There is an outcry at St. Petersburg College that even the tone of your voice can be considered sexual harassment. The state college in St. Petersburg, Florida who promotes a zero tolerance sexual harassment policy, recently published an online pamphlet describing what they consider to be the three types of sexual harassment; quid pro quo, hostile environment, and hostile sexual misconduct.
- Quid Pro Quo (also known as ‘this for that’) refers to situations when offers (either explicit or implicit) of “education, employment participation or benefits” are linked to sexual favors. This is one of the two definitions of sexual harassment under California and Federal law covering employees.
- Hostile Environment refers to “unwelcome sexual advances, requests for sexual favors and other verbal or physical conduct of a sexual nature”. The advances must either create a hostile working environment or negatively impact a person’s job or education. Things that contribute to a hostile environment include not only sexual jokes and pornography, but "emails or computer screens." This is also one of the two definitions of sexual harassment under California and Federal law covering employees.
- Hostile Sexual Misconduct refers to “unwelcome sexual advances, requests for sexual favors or other verbal or physical conduct of a sexual nature” from a student, employee or third party. "[Sexual harassment] also can occur through innuendo, attitude or voice inflection. It often is not what is said, but how it’s said."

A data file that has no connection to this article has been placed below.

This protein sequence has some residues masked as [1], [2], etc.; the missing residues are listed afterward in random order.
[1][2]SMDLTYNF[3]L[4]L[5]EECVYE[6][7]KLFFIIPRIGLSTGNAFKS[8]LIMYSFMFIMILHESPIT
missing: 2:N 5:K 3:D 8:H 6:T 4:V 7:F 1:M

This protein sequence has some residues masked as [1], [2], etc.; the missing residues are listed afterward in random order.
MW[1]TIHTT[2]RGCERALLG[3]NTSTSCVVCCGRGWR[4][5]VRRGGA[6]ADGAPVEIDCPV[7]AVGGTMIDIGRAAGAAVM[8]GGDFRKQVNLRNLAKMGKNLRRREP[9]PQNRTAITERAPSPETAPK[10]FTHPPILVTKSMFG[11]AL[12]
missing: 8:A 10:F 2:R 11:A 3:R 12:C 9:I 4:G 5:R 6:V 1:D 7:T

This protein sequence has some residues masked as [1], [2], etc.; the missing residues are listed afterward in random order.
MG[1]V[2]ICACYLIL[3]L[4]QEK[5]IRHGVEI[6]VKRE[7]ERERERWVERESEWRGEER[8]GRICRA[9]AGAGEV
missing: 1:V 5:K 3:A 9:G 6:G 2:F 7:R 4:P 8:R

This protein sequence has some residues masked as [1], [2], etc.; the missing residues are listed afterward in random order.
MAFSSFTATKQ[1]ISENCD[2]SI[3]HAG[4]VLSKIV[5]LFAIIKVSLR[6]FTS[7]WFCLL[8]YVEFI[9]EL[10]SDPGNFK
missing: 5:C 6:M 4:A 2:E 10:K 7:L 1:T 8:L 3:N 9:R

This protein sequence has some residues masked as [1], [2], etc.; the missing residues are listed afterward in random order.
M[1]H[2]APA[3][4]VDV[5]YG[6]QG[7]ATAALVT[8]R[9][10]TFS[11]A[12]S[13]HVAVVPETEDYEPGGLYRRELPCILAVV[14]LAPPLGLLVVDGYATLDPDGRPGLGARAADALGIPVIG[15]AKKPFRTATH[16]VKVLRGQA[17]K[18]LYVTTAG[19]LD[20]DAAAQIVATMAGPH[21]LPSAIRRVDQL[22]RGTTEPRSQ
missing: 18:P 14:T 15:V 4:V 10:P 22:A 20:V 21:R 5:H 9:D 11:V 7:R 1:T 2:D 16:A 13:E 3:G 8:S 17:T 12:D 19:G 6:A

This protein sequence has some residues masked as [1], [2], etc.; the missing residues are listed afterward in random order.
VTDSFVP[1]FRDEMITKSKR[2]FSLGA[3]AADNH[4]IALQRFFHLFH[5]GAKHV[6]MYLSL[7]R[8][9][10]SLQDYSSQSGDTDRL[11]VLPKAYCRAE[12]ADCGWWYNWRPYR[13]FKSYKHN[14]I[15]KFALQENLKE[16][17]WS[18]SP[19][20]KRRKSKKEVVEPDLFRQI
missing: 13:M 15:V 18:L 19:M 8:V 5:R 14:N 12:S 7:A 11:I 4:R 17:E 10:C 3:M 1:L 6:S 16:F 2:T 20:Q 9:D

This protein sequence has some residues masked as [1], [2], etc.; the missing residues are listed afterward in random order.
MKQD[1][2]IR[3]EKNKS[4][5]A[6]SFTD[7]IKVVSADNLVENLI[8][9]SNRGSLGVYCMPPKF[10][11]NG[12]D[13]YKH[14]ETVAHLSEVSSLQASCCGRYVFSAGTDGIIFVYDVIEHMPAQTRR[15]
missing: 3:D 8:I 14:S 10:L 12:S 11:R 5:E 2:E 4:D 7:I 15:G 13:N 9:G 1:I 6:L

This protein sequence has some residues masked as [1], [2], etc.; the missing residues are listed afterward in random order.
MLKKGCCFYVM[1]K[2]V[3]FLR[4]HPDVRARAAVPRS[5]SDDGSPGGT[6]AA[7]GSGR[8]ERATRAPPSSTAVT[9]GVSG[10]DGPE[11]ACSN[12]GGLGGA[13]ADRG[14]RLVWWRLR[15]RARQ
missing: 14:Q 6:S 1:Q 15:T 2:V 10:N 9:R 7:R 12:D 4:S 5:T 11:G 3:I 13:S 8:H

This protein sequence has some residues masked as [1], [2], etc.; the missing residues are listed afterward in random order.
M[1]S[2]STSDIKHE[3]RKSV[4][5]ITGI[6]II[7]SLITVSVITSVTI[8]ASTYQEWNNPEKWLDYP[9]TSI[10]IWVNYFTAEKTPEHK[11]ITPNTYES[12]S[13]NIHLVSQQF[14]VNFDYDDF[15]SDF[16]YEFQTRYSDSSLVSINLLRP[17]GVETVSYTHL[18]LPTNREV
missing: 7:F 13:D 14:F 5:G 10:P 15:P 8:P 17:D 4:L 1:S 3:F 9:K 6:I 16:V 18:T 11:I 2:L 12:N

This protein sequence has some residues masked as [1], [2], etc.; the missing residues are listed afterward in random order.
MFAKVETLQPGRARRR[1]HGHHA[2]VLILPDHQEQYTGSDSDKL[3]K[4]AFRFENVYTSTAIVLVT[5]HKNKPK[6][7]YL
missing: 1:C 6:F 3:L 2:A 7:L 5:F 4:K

Many people including Samantha Harris, the director of policy research at the Foundation for Individual Rights in Education, believes that the College’s sexual harassment policy is too restrictive. She feels that with the implementation of the new policy, students and teachers will begin to self-censor and avoid discussing any uncomfortable topics at all—like sex or gender related issues. Instead, she believes that the school’s president should develop a policy with only one definition of sexual harassment and that the definition “be consistent with the requirements of the First Amendment, by which it is bound as a public institution.”
What do you think of St. Petersburg College’s definition of sexual harassment to include someone's tone of voice? Do you think it is too restrictive? Doesn't "tone of voice", "computer screen", and "email" just define ways in which sexual things are communicated? Showing of pornography--whether by email or computer screen--to someone who does not consent is already recognized under the law as a way to create a sexually hostile work environment.
*image by Flickr
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